It was even cold in California when I was there mid-January. Not Polar cold, but rainy and decidedly chilly. All the better to cuddle up and read, of course.
Beyond the Truth: A Detective Byron Mystery by Bruce Robert Coffin. Well-written and gripping, this novel’s perspective offered a challenge for me. A believed-to-be-armed teenage robbery suspect is shot by a police officer who is then put on suspension during the investigation. The main protagonist is another police officer who seems to be the avatar of the author – a retired police officer himself – who struggles to understand why the general population has a hard time giving “the thin blue line” the benefit of the doubt in these troubling times when, from his view, he sees how hard his brother and sister officers try to make the right decisions. It was a code switch for me, and probably a good one to soak in for a bit.
Running with a Police Escort by Jill Grunenwald. A runner’s memoir by a woman with a unique point of view: the back of the pack of most of the races she runs. She’s a big lady, she hated physical activity as a kid, and she only took up running out of health concerns. But somehow it clicked, and she found her motivation. She refers to herself as a tortoise and she’s all about making it to the finish, and getting that blingy finisher’s medal at the end, not about speed. This personal, chatty book talks about finding and keeping that perspective.
Late Show by Michael Connolly. The first novel with a brand new protagonist in more than a decade from Connolly, The Late Show introduces Detective Renee Ballard. I didn’t know how it was going to go: could this author really write a female character that wouldn’t make me roll my eyes (and I was ready to)? Turns out I quite enjoy Ballard. She’s out there and over the top like I’d expect from a Connolly character, in just the right tough, kickass woman who knows what she’s doing way that demonstrates she’s created from a place of deep respect and admiration. Plus a pile of interesting secondary and tertiary characters that we know will develop in future and a hint that old faves (Bosch anyone?) may pop by sometime too.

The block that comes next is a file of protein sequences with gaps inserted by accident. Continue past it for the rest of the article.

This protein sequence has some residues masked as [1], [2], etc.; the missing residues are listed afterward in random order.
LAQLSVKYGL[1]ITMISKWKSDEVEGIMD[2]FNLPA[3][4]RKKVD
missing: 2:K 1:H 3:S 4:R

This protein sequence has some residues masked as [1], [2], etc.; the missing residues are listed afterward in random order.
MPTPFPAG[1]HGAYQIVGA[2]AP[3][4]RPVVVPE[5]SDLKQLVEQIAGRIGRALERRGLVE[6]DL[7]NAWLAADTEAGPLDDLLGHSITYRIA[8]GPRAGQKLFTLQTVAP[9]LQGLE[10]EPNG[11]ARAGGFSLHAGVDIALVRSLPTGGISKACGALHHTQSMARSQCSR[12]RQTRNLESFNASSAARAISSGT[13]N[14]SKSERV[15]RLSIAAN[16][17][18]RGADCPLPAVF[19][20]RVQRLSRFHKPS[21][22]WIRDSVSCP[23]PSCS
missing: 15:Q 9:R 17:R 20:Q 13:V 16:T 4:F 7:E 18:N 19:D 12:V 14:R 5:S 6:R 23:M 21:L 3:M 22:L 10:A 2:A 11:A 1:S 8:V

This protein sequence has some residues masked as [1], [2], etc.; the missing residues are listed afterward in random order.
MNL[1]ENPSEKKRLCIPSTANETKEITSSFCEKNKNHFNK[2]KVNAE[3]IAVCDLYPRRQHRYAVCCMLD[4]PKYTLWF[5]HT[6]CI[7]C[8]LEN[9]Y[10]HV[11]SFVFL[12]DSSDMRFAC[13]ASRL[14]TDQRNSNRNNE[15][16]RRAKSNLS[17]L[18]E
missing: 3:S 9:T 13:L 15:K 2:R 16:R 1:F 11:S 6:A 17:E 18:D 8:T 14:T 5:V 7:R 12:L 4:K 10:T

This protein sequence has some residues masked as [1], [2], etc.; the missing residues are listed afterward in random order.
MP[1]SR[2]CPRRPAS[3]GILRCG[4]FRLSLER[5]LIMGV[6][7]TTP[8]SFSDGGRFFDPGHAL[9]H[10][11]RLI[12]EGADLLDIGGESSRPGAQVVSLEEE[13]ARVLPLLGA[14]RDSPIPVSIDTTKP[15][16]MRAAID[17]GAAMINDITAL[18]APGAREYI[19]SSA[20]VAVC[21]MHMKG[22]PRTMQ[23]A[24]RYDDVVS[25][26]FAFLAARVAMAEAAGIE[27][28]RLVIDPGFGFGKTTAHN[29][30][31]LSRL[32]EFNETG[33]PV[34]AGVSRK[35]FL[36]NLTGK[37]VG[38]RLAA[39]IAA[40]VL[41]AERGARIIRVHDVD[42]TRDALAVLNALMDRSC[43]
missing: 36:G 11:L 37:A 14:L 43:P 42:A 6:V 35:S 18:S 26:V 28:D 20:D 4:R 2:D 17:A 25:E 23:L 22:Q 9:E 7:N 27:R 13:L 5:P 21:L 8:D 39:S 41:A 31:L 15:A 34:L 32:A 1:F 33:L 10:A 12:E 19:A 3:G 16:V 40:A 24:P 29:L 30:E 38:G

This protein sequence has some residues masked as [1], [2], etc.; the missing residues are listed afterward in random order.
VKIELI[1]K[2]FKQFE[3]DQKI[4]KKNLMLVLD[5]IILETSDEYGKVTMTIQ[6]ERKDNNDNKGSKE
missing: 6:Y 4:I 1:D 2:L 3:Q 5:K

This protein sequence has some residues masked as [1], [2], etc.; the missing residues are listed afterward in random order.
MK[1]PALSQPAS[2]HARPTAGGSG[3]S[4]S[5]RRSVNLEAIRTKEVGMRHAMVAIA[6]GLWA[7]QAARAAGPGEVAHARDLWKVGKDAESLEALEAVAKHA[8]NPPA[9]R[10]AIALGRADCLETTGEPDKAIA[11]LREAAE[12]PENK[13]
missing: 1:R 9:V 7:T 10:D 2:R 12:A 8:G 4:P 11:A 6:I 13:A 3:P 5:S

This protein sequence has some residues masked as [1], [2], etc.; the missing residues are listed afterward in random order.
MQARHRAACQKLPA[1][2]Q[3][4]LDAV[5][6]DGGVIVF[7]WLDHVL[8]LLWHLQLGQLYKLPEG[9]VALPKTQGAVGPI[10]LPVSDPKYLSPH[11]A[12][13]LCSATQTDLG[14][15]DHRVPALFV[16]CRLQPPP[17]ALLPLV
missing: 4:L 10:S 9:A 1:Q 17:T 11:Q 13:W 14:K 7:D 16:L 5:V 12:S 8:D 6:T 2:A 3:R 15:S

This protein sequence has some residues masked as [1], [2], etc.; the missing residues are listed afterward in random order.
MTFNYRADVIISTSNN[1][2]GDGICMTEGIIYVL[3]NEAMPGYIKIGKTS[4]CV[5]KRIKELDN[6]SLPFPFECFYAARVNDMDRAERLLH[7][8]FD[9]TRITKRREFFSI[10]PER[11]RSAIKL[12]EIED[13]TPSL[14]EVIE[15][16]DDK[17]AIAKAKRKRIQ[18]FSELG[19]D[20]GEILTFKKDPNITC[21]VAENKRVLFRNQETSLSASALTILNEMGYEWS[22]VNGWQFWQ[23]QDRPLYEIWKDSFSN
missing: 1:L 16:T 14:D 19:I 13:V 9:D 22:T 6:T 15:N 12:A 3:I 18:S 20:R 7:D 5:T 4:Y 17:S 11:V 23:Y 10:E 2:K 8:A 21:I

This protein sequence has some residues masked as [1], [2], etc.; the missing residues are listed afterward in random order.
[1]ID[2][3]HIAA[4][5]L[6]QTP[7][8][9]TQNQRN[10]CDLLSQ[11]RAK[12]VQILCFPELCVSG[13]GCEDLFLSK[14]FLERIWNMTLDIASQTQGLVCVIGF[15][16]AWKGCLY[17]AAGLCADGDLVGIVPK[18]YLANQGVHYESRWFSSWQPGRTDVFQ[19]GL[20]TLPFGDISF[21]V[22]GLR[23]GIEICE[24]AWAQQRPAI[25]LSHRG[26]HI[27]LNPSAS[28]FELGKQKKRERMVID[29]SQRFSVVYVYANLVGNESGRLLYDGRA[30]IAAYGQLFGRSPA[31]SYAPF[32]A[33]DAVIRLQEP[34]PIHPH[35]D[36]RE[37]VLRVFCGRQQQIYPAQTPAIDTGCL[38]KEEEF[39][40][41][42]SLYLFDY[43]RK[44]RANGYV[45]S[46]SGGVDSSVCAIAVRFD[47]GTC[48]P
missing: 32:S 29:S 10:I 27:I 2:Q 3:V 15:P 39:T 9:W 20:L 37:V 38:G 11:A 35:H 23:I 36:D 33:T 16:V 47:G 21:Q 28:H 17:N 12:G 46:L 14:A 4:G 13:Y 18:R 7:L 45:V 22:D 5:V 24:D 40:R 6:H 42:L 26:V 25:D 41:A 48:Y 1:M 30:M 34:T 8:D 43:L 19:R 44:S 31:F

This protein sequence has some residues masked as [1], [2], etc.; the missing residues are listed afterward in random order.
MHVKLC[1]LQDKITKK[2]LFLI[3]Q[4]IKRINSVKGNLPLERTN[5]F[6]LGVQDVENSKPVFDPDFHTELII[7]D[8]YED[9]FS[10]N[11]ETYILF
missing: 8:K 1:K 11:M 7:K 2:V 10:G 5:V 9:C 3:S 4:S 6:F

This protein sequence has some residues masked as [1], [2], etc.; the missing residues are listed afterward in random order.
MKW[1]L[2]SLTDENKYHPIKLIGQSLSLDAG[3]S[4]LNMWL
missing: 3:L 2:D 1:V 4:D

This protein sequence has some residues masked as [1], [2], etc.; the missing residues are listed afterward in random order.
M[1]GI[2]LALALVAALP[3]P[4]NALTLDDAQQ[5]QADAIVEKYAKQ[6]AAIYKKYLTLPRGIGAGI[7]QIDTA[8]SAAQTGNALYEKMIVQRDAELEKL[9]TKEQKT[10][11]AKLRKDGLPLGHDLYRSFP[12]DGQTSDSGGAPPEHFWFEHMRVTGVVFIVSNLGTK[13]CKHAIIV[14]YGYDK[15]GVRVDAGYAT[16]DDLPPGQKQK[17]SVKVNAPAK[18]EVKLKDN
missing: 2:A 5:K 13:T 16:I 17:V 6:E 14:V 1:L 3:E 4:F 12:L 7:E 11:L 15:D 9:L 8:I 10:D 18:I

Killers of the Flower Moon: The Osage Murders and the Birth of the FBI by David Grann. Holy smokes, I had not a glimmering of an idea about this grim chapter in the history of the US. I’m sure most Americans don’t, so I don’t know why a Canadian like me would but wow. So much evil and so embedded in the dominant culture across generations. (I’m hearing a resounding “duh!” from First Nations and Aboriginal people everywhere even as I type - I know, I know! I am trying to be more aware…) It’s a gripping page turner and seems very well-researched., Many questions will likely never be answered including just how many of the Osage people were deliberately murdered for their headrights and by whom exactly, but a fascinating real-life mystery and piece of history to learn.
The Reckoning by John Grisham. I think Grisham really wanted to write the non-fiction recounting of the horrific Bataan Death March that he had always wanted to read and realized that’s not what his fans expected of him so instead wrote The Reckoning. The novel opens with the murder committed by Pete Banning, a decorated war hero – and Death March survivor – of his hometown pastor, for no motive he’ll share with anyone. The characters, and in particular Banning, are all curiously without much distinctive character. For several chapters, I wondered who the main protagonist actually was. There’s simply no emotional centre to the novel. When I arrived at the many chapters detailing the events in the Philippines during the Second World War, I realized the purpose of the novel. Your mileage may vary, but my recommendation would be to seek out better Grisham novels for the Grisham novel experience and perhaps use Grisham’s sources in the bibliography to learn more about American POWs after the Battle of Bataan.
On the Pod:
Double Love: The Sweet Valley High Podcast has made me laugh out loud by myself while driving. That’s pretty terrific. If you don’t immediately remember the endless series of ridiculous 1980’s and 90’s YA books about the equally ridiculous Wakefield twins, Elizabeth and Jessica, this podcast likely is not for you. Its premise is simple as told in the tagline: “Exploring the terrifying world of Sweet Valley High, one book at a time.” Two Irish friends — I’m guessing of a similar vintage to me — recapping the books and wholeheartedly discussing the plots, dialogue, outfits (oh, the outfits!) and culture through the duel lenses of their formerly tween/teen selves and now as grown women with a more feminist and worldly perspective. It is withering and frequently hysterical. I’m only a few episodes in so I’m confident there are many lavaliers and laughs to come.